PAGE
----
What contribution can students of Theosophy make to the solution of the problems confronting humanity at the present hour? Theosophy being practical, it contains teachings which are applicable to all that concerns the race-mind.
The mind is the real plane of action and the chaos which prevails today prevails primarily in the mind of the race. Clear perception of our problems is lacking and their solutions are not thought out.
Though Universal Brotherhood is on everyone's lips, it is not in everyone's heart; that is so because man does not adequately use his head to inquire and determine. H. P. Blavatsky, who could perceive what man was heading towards and what future lay in store for him, also indicated the means to ameliorate it, if it were not possible entirely to avert it. In The Secret Doctrine (I, 644) she wrote:
Thus H.P.B. knew that the present situation would be caused by unbrotherliness, the "insanity of the age," that it would be the legitimate and due effect of causes set in motion by humanity itself, and that it could be ameliorated by the promulgation of the broad teachings of Theosophy. True ideas are the crying need of mankind.
One confusing problem for the student of Theosophy arises from the existence of a large number of bodies which claim to be serving humanity and to be actuated by the principle of Universal Brotherhood. as H.P.B. pointed out, "Theosophists are of necessity the friends of all movements in the world, whether intellectual or simply practical, for the amelioration of the condition of mankind." She stated that as individuals they should feel free to engage themselves in any of these movements in particular, but "as Theosophists we have a larger, more important, and much more difficult work to do." What is that work? "To open men's hearts and understandings to charity, justice and generosity."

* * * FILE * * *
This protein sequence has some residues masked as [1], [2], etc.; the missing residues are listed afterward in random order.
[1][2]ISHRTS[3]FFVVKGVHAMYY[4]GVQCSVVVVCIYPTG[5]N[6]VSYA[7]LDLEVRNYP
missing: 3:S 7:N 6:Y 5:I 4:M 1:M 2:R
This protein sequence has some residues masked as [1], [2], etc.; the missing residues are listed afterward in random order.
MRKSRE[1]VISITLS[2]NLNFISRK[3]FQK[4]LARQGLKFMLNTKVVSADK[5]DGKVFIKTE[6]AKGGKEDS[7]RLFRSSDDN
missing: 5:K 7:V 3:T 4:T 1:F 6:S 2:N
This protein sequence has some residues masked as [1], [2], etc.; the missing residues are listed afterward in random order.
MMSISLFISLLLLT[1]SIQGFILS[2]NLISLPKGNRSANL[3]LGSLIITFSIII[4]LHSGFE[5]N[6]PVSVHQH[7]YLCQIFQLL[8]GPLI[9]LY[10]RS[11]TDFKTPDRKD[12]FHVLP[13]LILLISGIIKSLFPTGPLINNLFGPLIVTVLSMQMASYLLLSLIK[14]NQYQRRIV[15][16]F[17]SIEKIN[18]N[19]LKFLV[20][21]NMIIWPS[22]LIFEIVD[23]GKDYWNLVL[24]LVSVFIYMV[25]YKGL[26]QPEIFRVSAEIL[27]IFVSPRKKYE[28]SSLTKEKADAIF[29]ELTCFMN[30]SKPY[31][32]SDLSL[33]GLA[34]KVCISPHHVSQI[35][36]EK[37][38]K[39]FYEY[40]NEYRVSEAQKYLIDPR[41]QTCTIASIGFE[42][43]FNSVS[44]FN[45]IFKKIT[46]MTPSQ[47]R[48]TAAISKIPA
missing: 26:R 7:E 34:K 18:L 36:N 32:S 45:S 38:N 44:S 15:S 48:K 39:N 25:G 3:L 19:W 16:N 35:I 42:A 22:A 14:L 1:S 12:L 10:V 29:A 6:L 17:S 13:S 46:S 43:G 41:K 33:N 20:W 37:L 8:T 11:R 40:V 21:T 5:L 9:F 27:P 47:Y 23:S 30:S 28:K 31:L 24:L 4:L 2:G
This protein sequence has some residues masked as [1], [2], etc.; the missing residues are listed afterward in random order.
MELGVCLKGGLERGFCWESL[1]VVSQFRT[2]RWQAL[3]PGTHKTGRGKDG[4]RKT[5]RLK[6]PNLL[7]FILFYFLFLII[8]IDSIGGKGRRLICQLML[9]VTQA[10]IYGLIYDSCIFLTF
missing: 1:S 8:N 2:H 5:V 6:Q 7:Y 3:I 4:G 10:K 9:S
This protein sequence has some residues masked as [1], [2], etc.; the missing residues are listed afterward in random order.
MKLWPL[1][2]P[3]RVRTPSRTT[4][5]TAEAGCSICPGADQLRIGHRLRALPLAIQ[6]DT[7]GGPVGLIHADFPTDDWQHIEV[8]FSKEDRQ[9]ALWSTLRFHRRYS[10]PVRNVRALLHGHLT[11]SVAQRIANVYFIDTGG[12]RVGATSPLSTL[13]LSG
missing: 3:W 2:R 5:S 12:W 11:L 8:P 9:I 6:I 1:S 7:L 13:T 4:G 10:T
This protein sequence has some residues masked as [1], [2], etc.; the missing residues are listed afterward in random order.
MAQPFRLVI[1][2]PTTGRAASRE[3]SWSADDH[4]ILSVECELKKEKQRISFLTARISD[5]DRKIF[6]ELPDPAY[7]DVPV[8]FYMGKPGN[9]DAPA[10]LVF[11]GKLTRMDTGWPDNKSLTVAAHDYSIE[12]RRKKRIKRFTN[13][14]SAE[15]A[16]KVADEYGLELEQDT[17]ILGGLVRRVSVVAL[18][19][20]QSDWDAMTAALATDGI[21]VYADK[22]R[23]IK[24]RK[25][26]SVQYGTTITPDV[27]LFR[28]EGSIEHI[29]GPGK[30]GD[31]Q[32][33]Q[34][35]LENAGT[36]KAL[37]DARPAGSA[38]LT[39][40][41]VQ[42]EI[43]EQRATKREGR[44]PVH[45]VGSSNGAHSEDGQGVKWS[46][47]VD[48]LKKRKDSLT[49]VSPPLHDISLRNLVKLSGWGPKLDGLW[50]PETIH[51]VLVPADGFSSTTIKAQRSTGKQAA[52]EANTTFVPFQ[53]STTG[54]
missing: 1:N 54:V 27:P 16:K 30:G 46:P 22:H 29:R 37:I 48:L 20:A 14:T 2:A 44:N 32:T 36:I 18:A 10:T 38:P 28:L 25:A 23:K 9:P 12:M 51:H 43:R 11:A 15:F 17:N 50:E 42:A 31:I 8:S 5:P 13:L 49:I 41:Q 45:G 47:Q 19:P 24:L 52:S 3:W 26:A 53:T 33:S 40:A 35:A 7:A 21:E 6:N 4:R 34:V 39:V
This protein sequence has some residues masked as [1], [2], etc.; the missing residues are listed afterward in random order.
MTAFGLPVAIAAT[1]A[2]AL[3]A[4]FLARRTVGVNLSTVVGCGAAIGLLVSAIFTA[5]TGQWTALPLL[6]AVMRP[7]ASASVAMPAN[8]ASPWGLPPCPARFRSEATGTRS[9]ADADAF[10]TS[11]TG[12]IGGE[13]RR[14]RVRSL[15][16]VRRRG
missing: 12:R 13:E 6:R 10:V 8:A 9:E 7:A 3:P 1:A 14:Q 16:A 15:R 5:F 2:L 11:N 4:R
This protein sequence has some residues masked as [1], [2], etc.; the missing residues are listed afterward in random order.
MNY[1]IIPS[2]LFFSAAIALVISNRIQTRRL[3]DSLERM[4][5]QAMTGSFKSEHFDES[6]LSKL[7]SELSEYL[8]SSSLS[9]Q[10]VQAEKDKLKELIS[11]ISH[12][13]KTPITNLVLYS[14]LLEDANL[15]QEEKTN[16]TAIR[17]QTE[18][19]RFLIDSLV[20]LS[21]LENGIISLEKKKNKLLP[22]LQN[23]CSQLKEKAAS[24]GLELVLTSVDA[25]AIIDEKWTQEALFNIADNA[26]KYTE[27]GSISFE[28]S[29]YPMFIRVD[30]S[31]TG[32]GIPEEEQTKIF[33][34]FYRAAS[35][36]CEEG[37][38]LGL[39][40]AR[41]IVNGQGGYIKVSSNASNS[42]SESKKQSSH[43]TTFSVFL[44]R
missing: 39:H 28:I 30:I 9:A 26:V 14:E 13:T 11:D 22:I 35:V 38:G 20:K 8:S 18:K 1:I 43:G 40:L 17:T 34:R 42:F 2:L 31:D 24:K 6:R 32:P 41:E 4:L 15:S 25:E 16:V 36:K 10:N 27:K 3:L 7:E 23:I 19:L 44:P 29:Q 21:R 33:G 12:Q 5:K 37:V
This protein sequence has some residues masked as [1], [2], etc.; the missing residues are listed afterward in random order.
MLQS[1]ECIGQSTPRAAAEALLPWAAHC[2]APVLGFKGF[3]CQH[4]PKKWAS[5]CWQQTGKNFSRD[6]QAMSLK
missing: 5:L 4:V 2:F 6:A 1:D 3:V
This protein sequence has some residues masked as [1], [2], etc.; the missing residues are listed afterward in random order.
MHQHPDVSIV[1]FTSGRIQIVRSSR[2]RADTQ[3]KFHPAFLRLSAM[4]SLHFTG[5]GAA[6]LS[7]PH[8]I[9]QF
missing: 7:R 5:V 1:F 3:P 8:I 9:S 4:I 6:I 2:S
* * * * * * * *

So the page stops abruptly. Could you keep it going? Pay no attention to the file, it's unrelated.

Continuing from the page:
Applying to himself the idea put forward, each must recognize that as a student of Theosophy his task is that larger and more important one to which H.P.B. referred. Self-examination and self-analysis have to be used to tear off the mask which hides mental laziness and moral passivity. Many a student sees the need for the "larger, more important, and much more difficult work"; but the output in actual service is often superficial in quality and restricted in quantity.
That particular type of service of humanity depends upon a clear perception of two things: (1) The individual's duty to himself and consequently the work he has to do on and with himself. In the home, as well as where his livelihood is earned, and in connection with the modes and methods of his recreation, his enlightened heart has to produce self-reformation. (2) His duty to the Movement in which a nucleus of Universal Brotherhood is to be established and through which the sphere of the race-mind has to be stirred, awakened and enlightened.
These propositions need serious and sincere consideration by every earnest student who aspires to learn so that he may serve. Each must work out the implications of H.P.B's statement—"Theosophy is the most serious movement of this age."